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Saturday at 3pm, Dagenham & Redbridge FC kick off their first competitive match in six months, at Halifax Town.

The team will make the long journey north to West Yorkshire with no travelling support, and the game will take place behind closed doors.

Until earlier this week it wasn’t clear the match could go ahead at all.

An 11th-hour £20million government bailout to struggling non-league clubs – the details of which are still vague – has allowed the season to start.

But Julian Knight, chairman of the Digital, Culture, Media and Sport Committee, called it “a sticking plaster over a gaping wound”.

Meanwhile, football fans have been quick to contrast it with the £1.4billion bailout given to the arts.

Like the other 66 clubs in the National League, National League North and National League South, the Daggers’ future is hanging by a thread.

Saturday was due to be the moment that limited numbers of fans – made safe by social distancing – returned to the game, along with desperately needed gate receipts.

The club were hosting one of the pilot matches on Tuesday at Victoria Road only for the game to end in despair when the Prime Minister chose the same moment to announce there would be no fans allowed at games for the next six months.

“We’re more than just a football club – and we’re not unique in that,” says Steve Thompson, the club’s MD. “Our clubhouse is open to everyone, 365 days a year.

“We’re almost a community centre.”

Home to parties, events and a massive range of local projects, the club holds weddings and funerals, and is a hub for food banks.

In 1949, Jamie Joyes’ granddad, Dave Thake, returned from the war to become a founding member of Dagenham FC, which went on to become Dagenham & Redbridge.

Introduced to the club by his mum Barbara, Jamie went from ball boy to turnstile manager.

“The club has put an enormous amount of energy into putting things in place to make sure we were Covid secure,” he says.

“But suddenly it was all finished again. It was very sad having to tell everyone. It’s crazy to think you could watch the game in the pub indoors but not be here outdoors.”

The club spent £35,000 on an e-ticket system, £11,000 to get set up to stream matches, and may have to refund season tickets.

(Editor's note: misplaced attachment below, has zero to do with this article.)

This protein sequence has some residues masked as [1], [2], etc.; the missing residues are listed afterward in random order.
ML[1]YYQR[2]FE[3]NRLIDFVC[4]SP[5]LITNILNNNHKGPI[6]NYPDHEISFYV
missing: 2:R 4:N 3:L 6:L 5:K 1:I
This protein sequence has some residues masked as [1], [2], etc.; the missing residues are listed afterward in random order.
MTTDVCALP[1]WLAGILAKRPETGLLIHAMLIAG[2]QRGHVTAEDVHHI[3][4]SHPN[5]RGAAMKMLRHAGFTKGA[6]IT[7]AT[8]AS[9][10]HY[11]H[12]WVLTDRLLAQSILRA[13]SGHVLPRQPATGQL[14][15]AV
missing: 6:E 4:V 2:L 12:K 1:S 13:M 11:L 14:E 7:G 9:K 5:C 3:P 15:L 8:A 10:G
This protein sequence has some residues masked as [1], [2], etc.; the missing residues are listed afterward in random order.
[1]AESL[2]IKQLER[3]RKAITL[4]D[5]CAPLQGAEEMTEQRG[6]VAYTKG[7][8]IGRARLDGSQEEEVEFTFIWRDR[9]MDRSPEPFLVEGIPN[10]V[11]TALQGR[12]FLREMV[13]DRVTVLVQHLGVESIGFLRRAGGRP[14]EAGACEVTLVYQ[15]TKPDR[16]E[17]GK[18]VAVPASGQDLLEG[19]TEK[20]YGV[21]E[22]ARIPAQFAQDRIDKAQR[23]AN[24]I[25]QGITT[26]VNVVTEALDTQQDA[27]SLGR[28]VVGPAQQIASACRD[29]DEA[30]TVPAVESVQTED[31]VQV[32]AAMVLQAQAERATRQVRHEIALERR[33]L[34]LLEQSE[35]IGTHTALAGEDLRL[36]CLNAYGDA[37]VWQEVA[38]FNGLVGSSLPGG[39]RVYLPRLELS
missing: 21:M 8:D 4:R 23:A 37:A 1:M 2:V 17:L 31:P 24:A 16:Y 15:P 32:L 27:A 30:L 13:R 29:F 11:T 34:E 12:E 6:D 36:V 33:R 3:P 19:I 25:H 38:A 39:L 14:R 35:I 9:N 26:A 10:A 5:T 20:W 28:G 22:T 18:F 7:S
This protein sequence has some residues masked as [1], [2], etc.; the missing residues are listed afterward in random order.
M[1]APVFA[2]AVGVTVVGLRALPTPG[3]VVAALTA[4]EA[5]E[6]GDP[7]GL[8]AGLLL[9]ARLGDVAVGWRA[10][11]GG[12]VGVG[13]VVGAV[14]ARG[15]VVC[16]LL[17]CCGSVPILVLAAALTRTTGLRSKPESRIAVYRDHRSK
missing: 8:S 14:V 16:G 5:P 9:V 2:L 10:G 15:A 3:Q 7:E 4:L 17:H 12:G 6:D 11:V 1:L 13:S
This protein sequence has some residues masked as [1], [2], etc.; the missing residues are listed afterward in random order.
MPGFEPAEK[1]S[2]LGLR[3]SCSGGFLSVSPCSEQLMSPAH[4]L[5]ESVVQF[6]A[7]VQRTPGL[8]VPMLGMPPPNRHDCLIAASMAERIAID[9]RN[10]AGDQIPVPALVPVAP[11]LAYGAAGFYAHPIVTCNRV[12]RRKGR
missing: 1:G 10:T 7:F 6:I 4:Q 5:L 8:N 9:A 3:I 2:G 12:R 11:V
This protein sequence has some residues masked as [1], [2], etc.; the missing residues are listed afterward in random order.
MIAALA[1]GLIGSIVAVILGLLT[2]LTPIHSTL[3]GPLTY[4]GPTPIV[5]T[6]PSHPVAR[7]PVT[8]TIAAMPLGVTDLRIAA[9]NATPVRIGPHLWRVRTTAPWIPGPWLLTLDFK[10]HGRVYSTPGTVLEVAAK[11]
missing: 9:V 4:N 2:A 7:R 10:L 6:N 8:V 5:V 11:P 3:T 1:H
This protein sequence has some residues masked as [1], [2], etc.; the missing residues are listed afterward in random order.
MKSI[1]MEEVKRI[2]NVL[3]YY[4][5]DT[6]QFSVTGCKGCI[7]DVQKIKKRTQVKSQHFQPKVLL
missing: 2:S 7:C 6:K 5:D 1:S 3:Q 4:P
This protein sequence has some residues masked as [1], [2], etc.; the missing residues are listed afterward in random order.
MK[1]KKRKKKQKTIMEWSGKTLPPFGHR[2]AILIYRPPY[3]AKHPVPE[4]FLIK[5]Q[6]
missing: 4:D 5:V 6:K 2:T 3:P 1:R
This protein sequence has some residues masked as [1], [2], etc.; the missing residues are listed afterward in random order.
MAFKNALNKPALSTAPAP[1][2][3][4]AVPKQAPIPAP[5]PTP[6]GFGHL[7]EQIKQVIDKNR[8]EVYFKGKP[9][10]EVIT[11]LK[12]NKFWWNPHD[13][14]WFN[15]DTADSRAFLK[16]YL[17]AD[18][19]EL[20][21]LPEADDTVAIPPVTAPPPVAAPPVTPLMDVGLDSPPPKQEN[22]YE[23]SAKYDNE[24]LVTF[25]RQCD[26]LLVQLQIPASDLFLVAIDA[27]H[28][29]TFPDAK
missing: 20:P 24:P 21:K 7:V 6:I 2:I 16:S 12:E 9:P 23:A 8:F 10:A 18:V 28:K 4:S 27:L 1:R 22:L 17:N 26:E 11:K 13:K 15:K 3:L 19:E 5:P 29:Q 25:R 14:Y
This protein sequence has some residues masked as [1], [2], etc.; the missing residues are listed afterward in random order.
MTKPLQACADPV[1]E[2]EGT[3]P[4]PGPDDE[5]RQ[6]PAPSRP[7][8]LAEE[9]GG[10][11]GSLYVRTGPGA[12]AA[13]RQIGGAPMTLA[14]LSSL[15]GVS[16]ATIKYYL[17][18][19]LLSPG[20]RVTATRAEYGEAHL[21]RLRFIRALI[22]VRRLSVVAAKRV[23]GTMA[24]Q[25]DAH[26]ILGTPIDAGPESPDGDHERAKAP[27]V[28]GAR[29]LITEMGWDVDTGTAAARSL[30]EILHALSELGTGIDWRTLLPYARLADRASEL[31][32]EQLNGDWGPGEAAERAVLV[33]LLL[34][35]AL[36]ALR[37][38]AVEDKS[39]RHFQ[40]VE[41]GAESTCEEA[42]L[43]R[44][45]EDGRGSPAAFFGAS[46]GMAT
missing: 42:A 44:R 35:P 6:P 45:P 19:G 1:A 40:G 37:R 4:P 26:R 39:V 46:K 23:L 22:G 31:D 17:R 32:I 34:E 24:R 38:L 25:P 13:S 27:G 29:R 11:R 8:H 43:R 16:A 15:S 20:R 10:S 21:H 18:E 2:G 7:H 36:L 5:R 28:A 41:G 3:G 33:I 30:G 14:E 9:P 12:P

The cost of Covid-19 tests for players is estimated to be around £4,000 a week.

“People think footballers earn thousands and thousands a week,” says defender Jamie Sendles-White, who plays for non-league Aldershot.

“But when you filter down to League Two or the National League, you don’t earn the sort of money where you are financially stable.

“There have been months when players haven’t been paid at all, or they’ve been furloughed or whatever, so it’s tough to pay your bills.”

In March, Wealdstone FC celebrated promotion to the National League. On Wednesday, their plight was raised in Parliament by their MP, Bob Blackman.

“The team currently play in the Prime Minister’s constituency,” he said, pointedly.

“As part of their promotion, they were required to improve their ground, and they spent more than £100,000 on providing capacity for up to 4,000 people.

“They are totally dependent on gate receipts and money taken at the bar and other refreshment facilities.”

Football’s cash crisis has been building for years, a result of mismanagement and the breakaway of the Premier League. In the National League, Macclesfield has lost a 150-year-old club.

In the English Football League, Bolton Wanderers’ unpaid staff have been using food banks, while Bury FC’s loss has been felt by the town like a bereavement.

Wigan, Southend, Charlton and Gillingham are on the brink.

the pandemic has, as ever, exposed and exploited the weaknesses in a broken system. And now clubs desperately need help.

While the Government wrings its hands over the decline of Pret A Manger Britain and bails out the arts, hundreds of jobs are at stake in the theatre of football, which is just as critical to local economies and people.

It’s not just stewards and hospitality staff, cleaners, tea bar workers and pie stalls, it’s the nearby pubs, cafes, hotels and taxi firms facing obliteration too.

“What the £20m government support means is that in six or nine months we’ll still have a club here,” Steve Thompson says.

“But there is no work for bar and hospitality staff, stewards or cleaners or the tea bar.”

Jamie Joyes has another job as well as the turnstiles, but says his club wages usually “pay for Christmas presents for my children and family”.

While lower-tier clubs beg for help, Premier League clubs have spent £1.1bn on transfers this season.

As Carol Shanahan, owner of Port Vale pointed out this week: “Man City yesterday paid £65m for a player. That would run League Two for a season.

“But the Government could help. How can they say they will help culture and arts but not football?”